Weight Watchers PointsPlus 12
Total Fat: 21.61g
Cholesterol: 62mg
Sodium: 820mg
Total Carbs: 34.87g
Dietary Fiber: 5.33g
Sugars: 20.99g
Protein: 30.09g
Nutrition Information
Serving size: 4

If you’re looking for more healthy and low calorie Weight Watchers recipes, check out my Recipe page. You’ll find hundreds of family pleasing recipes. 

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Please see disclaimer for further details. Nutrition information is compiled with MacGourmet. If you find discrepancies, please let me know. It’s important to  me that I provide you with accurate information.

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Thank you for sharing!



  1. says

    What an interesting recipe! I’ve seen kelp noodles in Asian markets, but had no idea what to do with them (and wasn’t inclined to experiment). But now I know! Wonderful flavor combo. Excellent job – thanks.

  2. says

    Oh boy, I am loving this. I haven’t seen these noodles but I am certainly going to look for them. This dish looks fantastic and that sauce, yum.

  3. says

    I’ve started looking into kelp as a supplement and I’m excited to see these noodles. Will check them out on Amazon. Beautiful pictures also.

    • says

      You’ll have to let me know how you like them. Thank you for the comment on the pictures. I’ve been really working on my food photography. :)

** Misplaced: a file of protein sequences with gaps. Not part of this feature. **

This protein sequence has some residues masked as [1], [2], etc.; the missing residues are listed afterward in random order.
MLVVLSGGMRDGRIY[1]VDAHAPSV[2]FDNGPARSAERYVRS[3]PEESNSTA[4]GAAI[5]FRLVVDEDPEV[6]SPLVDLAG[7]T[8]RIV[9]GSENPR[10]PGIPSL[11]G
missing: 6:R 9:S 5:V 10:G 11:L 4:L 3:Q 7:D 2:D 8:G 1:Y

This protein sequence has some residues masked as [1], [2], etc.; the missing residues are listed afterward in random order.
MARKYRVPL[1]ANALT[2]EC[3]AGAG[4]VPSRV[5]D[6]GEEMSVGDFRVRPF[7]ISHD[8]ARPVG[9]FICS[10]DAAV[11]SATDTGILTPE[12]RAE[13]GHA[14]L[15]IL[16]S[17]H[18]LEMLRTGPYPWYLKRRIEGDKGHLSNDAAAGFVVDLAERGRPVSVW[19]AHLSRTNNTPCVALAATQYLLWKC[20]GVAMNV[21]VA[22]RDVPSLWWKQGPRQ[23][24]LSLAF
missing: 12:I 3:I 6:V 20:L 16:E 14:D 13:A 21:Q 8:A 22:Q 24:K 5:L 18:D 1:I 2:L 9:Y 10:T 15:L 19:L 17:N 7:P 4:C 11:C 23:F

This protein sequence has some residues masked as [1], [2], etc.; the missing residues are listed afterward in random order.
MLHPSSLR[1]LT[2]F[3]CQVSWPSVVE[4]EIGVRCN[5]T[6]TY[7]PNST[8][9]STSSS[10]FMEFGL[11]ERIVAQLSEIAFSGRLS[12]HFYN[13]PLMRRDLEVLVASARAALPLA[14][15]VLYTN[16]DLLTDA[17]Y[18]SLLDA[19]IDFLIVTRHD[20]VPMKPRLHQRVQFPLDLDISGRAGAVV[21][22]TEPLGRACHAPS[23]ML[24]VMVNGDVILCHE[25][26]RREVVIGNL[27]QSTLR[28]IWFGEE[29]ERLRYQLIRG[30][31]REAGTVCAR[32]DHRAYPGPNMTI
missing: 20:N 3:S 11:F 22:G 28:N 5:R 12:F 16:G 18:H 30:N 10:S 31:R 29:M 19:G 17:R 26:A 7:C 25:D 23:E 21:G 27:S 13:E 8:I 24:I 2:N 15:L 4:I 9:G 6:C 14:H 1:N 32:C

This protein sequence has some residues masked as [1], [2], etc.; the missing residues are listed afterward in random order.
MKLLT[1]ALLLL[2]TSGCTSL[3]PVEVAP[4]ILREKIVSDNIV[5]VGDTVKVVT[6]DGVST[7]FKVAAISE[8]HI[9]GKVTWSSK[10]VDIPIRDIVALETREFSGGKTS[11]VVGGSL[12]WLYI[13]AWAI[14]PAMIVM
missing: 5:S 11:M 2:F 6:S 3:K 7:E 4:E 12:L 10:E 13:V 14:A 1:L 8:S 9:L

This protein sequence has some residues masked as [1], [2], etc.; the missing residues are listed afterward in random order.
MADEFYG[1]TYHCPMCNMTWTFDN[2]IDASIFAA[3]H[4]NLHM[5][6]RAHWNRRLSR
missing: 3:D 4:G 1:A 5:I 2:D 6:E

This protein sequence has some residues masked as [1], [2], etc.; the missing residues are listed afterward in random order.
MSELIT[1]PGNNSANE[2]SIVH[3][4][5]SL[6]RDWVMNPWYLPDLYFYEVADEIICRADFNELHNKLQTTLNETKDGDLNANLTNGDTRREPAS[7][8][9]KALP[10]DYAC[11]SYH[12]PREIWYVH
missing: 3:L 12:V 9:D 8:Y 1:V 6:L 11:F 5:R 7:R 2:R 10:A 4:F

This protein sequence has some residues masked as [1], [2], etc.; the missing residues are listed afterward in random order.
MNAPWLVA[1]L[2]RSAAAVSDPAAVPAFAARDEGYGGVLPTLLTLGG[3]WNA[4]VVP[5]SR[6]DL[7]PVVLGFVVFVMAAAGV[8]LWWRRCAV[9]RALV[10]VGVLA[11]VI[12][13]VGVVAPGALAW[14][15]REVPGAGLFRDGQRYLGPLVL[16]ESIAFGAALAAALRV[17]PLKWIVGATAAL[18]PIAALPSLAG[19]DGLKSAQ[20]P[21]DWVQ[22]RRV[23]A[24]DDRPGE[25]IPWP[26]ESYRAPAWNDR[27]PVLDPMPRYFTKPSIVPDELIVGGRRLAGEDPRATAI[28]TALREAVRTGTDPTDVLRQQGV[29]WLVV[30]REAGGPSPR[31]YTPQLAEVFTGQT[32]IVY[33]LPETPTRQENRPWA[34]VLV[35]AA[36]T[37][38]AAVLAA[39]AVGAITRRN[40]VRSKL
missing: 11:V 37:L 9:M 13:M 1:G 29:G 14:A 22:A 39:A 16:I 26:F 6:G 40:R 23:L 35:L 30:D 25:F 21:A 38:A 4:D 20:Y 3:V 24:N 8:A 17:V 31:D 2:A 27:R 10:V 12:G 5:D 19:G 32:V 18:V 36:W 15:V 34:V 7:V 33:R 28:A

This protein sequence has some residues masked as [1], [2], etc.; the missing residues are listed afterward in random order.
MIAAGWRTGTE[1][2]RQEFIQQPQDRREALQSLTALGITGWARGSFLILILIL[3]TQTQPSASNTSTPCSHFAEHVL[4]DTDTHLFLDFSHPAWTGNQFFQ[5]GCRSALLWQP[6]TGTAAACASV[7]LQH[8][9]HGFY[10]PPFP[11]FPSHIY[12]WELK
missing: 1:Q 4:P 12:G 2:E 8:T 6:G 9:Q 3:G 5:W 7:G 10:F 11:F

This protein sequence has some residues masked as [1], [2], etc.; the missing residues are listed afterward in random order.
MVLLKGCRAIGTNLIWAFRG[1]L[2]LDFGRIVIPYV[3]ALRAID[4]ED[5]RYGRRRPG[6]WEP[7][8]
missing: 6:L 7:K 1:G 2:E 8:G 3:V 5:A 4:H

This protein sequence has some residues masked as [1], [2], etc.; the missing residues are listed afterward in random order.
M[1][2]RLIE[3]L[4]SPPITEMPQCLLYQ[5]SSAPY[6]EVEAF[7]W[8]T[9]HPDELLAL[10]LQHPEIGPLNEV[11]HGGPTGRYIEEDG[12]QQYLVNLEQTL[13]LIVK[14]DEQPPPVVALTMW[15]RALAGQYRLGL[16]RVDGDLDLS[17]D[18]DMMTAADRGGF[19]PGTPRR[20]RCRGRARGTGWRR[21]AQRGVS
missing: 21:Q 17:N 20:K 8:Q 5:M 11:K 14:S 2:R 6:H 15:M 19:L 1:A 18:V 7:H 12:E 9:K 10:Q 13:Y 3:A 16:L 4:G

4. says

    I bought some of these on Amazon a couple of years ago and couldn’t figure out what to do with them. This dish looks colorful and full of flavor–I may have to order the noodles again to try it.

  5. says

    It is such a good substitute to have on hand. I know personally I often have intense noodle cravings, and these could satisfy!

    • says

      When you take them out of the package they’re this tangle of rubbery noodles and you think you can’t possibly make anything edible from them, but they truly are fantastic.

  6. says

    Oh! I love these noddles…I usually buy them at the local Korean market…
    I like the way you prepared them with vegetables…looks delicious!
    Hope you are having a great week Kristi :)

  7. says

    I’ve never had kelp noodles before, but I have noticed them on the shelves. Maybe next time I see them, I’ll have to pick up some =) This dish sounds wonderful!

  8. says

    Terrific post, thanks for introducing a new ingredient to me. I love hanging out at the Asian specialty food store, but have to confess to great ignorance in every aisle.

    Thanks so much for sharing
    Dave at eRecipeCards.com

    • says

      Cooking classes always introduce me to something new. So much fun! I received the oil and vinegar. I’m looking forward to dreaming up something new to use them with. Thank you and enjoy your weekend!

  9. says

    I’m going to try finding the kelp noodles at the Asian market near me. I picked up my favorite sweet potato noodles there yesterday and they look exactly the same as your picture. Do you know from which ethnicity of food, the kelp noodles originate? (The market near me is HUGE and it helps if I go in knowing whether to check Korean, Japanese, Chinese, Thai foods….)

    • says

      Hi Mary – I only know that I find it in the Asian section of my natural foods market, or you can buy them online. I love this review from The Healthy Cooking Coach if you’re looking for further information on the product. I’ve never seen sweet potato noodles – I’m assisting a class at PCC on Thursday, so I’m going to look for them. I’m surprised they have the same translucent look to them. Do they taste like sweet potatoes?